I get a lot of clients who have a really tough time with their sites “because they aren’t writers.” This is an understandable problem because yes, words are an important part of an effective website.
Being a good writer is NOT the same thing as being able to put together a great website. There’s a lot more to the package. If you consider yourself a bad writer, chin up and consider some of these suggestions on those days you’re dealing with your site.
You know slick copy the instant you see it – it’s covered in “but wait, there’s more” and “free gift with purchase” crap, and it feels very rehearsed.
If you’re reading this, I suspect you aren’t selling products that have recently appeared on an infomercial, so skip the slick approach and go with words that are how you speak. Yes, even if you aren’t the most eloquent person in town – travelers who read copy that is understandable, even if it is basic, can empathise with you. and almost picture the person they’ll be meeting when they arrive.
And isn’t that the goal of your site, to give them a preview of what they’re buying? I mean, would you really not want to book a stay on a cowboy ranch whose site didn’t have a hint of twang, or reserve a tour with a guide whose sales copy sounded like she would be a riot to hang out with for a couple days?
Cut the fluff.
You know your product better than anyone. What do people ask you about all the time? What’s the biggest concern of your ideal customer? What makes it one of a kind? What else do you want people to know? Cut the crap and answer those critical questions.
I know I’m biased since I offer website consulting packages, but you need to get a professional to help you on the important pages of your site – that’s the home/about pages, and especially your product pages as well.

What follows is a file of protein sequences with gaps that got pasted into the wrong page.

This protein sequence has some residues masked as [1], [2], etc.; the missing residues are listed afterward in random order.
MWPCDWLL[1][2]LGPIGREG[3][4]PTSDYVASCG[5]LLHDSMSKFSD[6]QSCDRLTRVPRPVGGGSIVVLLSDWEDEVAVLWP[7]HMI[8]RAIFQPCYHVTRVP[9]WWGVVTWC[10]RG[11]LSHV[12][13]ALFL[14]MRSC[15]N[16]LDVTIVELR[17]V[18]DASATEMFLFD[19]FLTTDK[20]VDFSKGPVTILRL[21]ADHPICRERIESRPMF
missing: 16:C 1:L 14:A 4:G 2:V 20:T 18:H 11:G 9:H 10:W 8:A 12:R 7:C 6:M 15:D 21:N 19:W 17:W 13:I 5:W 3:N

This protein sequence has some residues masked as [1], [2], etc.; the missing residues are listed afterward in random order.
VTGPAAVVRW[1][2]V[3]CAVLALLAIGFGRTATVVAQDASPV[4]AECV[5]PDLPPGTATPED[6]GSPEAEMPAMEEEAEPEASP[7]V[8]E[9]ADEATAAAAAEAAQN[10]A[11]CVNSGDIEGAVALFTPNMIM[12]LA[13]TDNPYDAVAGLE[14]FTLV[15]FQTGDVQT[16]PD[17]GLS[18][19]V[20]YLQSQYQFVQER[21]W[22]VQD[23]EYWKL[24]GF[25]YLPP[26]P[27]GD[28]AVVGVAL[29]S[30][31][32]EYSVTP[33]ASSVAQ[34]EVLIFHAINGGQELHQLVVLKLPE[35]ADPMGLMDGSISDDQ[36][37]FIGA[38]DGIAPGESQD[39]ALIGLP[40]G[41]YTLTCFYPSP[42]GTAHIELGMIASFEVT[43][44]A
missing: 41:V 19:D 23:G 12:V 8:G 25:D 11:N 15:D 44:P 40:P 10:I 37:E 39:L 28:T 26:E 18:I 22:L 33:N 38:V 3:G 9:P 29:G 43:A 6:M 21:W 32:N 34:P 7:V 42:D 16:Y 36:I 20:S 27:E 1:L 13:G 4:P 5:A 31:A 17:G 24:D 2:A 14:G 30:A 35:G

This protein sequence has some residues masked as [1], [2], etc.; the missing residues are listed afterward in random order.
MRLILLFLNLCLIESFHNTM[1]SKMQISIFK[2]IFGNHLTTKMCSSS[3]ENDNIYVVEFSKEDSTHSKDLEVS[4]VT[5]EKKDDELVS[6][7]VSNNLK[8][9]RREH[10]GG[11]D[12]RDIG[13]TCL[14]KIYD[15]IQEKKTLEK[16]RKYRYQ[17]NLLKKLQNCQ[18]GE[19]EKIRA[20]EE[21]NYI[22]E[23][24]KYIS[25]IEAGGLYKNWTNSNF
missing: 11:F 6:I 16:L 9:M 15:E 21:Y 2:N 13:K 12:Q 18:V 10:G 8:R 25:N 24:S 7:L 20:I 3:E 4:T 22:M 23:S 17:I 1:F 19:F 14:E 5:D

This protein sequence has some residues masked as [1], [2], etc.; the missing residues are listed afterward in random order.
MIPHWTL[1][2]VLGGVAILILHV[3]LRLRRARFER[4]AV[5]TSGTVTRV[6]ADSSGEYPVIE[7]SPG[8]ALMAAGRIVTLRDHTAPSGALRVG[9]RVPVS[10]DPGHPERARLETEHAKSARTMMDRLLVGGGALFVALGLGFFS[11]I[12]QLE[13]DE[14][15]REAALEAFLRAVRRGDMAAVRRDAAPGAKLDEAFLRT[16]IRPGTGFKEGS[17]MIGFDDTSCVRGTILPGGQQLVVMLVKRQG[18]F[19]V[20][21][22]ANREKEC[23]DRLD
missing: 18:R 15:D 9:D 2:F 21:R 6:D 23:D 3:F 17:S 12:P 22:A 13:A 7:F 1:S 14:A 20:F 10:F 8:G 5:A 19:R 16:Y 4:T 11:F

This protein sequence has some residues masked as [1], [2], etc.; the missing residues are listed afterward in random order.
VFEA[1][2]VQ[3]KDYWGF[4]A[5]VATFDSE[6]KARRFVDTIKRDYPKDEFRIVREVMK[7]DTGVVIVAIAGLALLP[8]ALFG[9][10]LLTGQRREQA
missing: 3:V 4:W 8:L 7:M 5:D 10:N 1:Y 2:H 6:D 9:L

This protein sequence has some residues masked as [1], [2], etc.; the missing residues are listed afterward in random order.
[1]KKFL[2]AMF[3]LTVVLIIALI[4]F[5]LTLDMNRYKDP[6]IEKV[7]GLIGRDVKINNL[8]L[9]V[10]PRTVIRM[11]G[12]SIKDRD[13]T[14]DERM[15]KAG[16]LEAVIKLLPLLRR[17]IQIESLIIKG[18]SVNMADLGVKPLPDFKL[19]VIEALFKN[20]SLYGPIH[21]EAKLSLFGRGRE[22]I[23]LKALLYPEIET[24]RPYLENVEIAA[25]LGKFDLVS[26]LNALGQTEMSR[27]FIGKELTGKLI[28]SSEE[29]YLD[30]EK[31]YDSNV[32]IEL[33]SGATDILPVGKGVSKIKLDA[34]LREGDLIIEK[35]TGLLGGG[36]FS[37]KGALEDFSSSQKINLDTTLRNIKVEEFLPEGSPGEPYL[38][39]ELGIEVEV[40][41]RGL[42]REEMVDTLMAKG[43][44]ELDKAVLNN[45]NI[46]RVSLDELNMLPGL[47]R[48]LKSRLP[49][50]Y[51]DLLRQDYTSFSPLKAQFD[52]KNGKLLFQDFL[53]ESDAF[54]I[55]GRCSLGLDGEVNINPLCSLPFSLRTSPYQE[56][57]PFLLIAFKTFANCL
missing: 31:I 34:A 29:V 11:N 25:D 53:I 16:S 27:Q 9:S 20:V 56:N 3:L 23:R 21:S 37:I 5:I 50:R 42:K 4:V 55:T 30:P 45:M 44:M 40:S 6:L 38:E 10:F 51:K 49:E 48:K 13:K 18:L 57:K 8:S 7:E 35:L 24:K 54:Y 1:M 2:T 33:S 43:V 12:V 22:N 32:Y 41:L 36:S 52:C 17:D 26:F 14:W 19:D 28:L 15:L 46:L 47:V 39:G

A third party perspective can help you point out what you’ve not made clear, or highlight obvious improvements that you might not see because you’re too close to the stuff you’re selling.
If you hate words, then why not use other forms of content to help spruce up that web presence. If you’re a photo pro or can dazzle folk with fun and engaging videos, then make them.
In fact, I encourage you to try experimenting with podcasts, photo galleries, and videos because you may find you’re more skilled than you think (and your customers might love that content even more than you expect).
Videos don’t have to be stellar TV productions. A touch of polish is just enough.
Don’t forget the most important part of any web content page: asking for the sale! Tell them who you are, tell them what you do, and then tell them how to proceed. Whether that’s “here’s more info on our related package” on a blog post, to a easy-to-find “book now” button your packages page, don’t forget this part.
P.S. Your writing isn’t as bad as you think it is.